Alternatively, you can navigate to Salesforce Setup, and search for Data Import Wizard. Click the big green ‘Launch Wizard’ button (you may need to scroll).

Use the image below to follow along:

  • ‘What kind of data are you importing?’ – select Leads.
  • ‘What do you want to do?’ – select Add new and update existing records.
  • ‘Match lead by’ – Email (you can also choose to match by Id).
  • ‘Assign New Leads to this Source’ – [select the appropriate lead source, which will indicate a first touchpoint].
  • ‘Assign All Leads to Campaigns’ – select this checkbox!

Then, drag your file into the ‘Where is your data located?’ section.

Step 3: Field Mapping

On the next screen, you will find the fields will be automatically mapped (if you used the exact field named as headers in your file). Click ‘Change’ to either select fields for unmapped fields, or remove a mapped field you don’t want to import.

See this error? This means that Salesforce has not picked up the campaign ID, and you need to cross-check your file.

Once you’re happy, start the import.

Step 4: Check the Result

You will be automatically navigated to the Bulk Data Load Jobs page.

When the progress reaches 100%, check how many records were processed and any failed under the ‘Batches’ section. Failed records need actioning, so click ‘View Result’ to download a file that will tell you the error reason.

Part 2: Importing Contacts As Campaign Members – New and Existing

Earlier, I honed in on the fact that Salesforce Contacts have different characteristics to Leads. Part 2 will cover the differences in the import process.

Step 1: Prep your File

Your import file needs the following headers (at least – refer to the leads section for more information):

  • Contact: Email
  • Account Name
  • Contact: First Name
  • Contact: Last Name
  • Campaign ID
  • Member Status (optional)

Step 2: Launch Data Import Wizard

Go to the Salesforce Setup, and search for Data Import Wizard. Click the big green ‘Launch Wizard’ button (you may need to scroll).

Use the image below to follow along:

  • ‘What kind of data are you importing?’ – select Accounts and Contacts.
  • ‘What do you want to do?’ – select Add new and update existing records.
  • ‘Match contact by’ – Email
  • ‘Match account by’ – Name and Site
  • ‘Assign All Contacts to Campaigns’ – select this checkbox!

Then, drag your file into the ‘Where is your data located’ section.

Note: it’s worth pointing out that there is no Lead Source selection box, unlike when doing the Lead import. As this is key information, consider pulling a list of newly created contacts, and doing a second import to include Lead Source as a field in your import file.

Repeat Steps 3 and 4 from Part 1.

Using Pardot Import as a Shortcut

Someone brought a smart hack to my attention recently. It is possible to import Leads and Contacts via Pardot, by importing prospects directly into a Pardot list, then leveraging an automation rule to add these prospects to a Salesforce Campaign. I can completely see how this method is appealing, after all Pardot de-duping capabilities will match existing prospects, create those that don’t exist, and add both types to the list – all in one swoop!

However, there’s two reasons you should be beware of this shortcut:

  • Automatic AMPSEA Matching: With ‘allow multiple prospects with the same email address’ enabled, when importing prospects, Pardot matches with the most recently active prospect (which perhaps is not the record you want!).
  • Assignment: These new prospects will not be assigned automatically, and so there is an extra automation required to assign prospects to a user before these can sync to Salesforce.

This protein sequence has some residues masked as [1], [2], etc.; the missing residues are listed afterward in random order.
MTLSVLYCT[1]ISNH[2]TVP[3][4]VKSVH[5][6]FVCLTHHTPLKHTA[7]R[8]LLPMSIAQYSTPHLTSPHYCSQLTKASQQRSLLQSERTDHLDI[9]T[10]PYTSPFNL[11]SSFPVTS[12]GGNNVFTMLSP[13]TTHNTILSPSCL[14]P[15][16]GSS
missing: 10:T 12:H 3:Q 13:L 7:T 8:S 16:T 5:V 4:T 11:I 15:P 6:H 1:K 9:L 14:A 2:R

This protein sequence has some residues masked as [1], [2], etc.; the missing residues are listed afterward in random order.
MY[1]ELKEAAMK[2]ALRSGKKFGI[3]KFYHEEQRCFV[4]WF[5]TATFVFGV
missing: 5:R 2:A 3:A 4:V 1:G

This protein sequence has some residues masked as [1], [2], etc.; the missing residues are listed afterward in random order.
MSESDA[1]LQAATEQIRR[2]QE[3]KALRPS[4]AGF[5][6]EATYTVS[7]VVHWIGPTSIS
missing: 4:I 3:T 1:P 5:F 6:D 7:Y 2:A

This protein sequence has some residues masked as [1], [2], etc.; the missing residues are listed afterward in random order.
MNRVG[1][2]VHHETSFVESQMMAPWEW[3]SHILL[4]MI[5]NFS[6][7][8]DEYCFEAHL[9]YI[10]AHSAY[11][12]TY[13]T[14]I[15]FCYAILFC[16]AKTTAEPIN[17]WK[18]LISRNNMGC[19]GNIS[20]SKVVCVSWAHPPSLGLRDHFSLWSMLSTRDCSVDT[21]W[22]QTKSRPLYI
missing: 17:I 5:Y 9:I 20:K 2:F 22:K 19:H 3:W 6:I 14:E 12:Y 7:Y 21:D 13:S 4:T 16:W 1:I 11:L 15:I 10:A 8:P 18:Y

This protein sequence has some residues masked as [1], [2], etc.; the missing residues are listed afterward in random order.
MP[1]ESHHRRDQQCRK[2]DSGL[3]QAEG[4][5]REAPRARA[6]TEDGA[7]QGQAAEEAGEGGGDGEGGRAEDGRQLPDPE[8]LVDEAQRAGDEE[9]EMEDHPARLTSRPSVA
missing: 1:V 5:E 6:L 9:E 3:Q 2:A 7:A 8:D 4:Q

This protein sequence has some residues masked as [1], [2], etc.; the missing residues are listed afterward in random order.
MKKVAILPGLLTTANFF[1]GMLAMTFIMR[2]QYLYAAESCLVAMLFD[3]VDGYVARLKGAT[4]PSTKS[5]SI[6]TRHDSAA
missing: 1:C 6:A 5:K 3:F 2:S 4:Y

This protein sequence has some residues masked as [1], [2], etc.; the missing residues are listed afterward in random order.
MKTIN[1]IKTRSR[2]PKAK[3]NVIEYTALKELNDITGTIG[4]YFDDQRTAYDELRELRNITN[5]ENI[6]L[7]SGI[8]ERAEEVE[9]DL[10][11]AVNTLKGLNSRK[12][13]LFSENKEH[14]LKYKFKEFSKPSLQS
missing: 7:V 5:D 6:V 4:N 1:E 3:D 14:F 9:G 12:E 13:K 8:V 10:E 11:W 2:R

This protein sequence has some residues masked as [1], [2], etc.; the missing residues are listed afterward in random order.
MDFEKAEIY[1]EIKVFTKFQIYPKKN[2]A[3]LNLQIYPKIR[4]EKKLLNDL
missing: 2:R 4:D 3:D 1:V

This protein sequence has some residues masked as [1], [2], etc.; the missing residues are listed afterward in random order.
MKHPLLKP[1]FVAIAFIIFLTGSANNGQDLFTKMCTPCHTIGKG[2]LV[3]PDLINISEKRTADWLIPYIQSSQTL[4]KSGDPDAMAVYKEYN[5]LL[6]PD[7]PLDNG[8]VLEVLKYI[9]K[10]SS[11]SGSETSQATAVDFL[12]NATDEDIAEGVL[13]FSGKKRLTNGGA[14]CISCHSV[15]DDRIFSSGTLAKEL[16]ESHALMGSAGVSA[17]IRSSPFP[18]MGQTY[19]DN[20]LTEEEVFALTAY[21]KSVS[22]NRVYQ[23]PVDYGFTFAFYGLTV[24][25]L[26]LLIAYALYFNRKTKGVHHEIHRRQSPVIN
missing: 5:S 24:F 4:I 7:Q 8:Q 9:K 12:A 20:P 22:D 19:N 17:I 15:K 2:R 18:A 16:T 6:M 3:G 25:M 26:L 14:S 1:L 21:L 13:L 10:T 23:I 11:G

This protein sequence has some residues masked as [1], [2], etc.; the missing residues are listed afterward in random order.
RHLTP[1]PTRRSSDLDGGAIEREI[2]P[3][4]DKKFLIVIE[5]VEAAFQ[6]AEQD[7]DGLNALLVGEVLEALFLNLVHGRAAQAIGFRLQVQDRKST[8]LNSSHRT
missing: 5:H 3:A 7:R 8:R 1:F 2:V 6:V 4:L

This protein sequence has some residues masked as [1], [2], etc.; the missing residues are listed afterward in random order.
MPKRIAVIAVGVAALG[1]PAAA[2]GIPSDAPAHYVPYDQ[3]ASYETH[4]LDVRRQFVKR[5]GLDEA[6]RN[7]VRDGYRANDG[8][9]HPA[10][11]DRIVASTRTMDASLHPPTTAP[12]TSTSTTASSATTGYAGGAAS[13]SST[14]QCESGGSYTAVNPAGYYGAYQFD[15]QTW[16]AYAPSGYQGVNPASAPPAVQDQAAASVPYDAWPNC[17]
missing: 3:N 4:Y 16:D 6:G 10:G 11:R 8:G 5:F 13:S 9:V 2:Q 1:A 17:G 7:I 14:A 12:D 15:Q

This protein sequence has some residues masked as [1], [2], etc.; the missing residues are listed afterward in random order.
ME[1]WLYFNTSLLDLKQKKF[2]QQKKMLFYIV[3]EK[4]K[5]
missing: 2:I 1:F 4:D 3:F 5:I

AppExchange to the Rescue

The process we’ve gone through in this tutorial is fiddly and time-consuming, but completely possible to forge into a habit, either with the Data Import Wizard or perhaps Data Loader. However, there are a couple apps from the Salesforce AppExchange that I can recommend to cure the headache.

PeopleImport by Validity not only can handle this process more efficiently, but gives you the ability to define smarter matching logic. Check it out, if only to educate yourself further on the topic of Campaign Member import.

Another great option is SimpleImport by Provenworks, which can help alleviate the Campaign Member Import, and so much more! Not only will Salesforce Admins be able to seamlessly import records and associate them to Campaigns, but superusers can also be empowered to do so. The best news – you don’t need a Campaign Id, or even a Campaign Member Status column, as you can easily choose both from a dropdown list.

READ MORE: Importing Salesforce Records Just Got Simpler [In-Depth Overview]


This tutorial has shown you how to import Leads and/or Contacts into Salesforce Campaigns. The growing importance of Salesforce Campaigns in any Pardot Campaign Management process means it is time Pardot marketers got to grips with efficient Campaign Member import, and I hope this post has been valuable in helping you achieve that.


21 thoughts on “How to Import Leads or Contacts into Salesforce Campaigns

  1. Great article.

    If I have a list of people I need to import to a campaign (webinar attendees for instance), I may not know which of them are leads and which of them are contacts. In fact, I’ll never know this. Would you recommend importing the entire list as leads first, then doing the same process with the same list and importing them as contacts?

    1. Hi Tom, thanks for reaching out. I would recommend you first check to ensure that there is a Lead matching rule that will look for a match with a) existing leads b) existing contacts, because if the lead matching rule doesn’t consult your contact database as well as your leads, it will create unwanted duplicates. Be sure that it will also block creation when you do this. Then importing these records as leads will: a) block any existing contacts b) block any existing leads c) create new leads where there no existing leads or contacts. Hope that helps!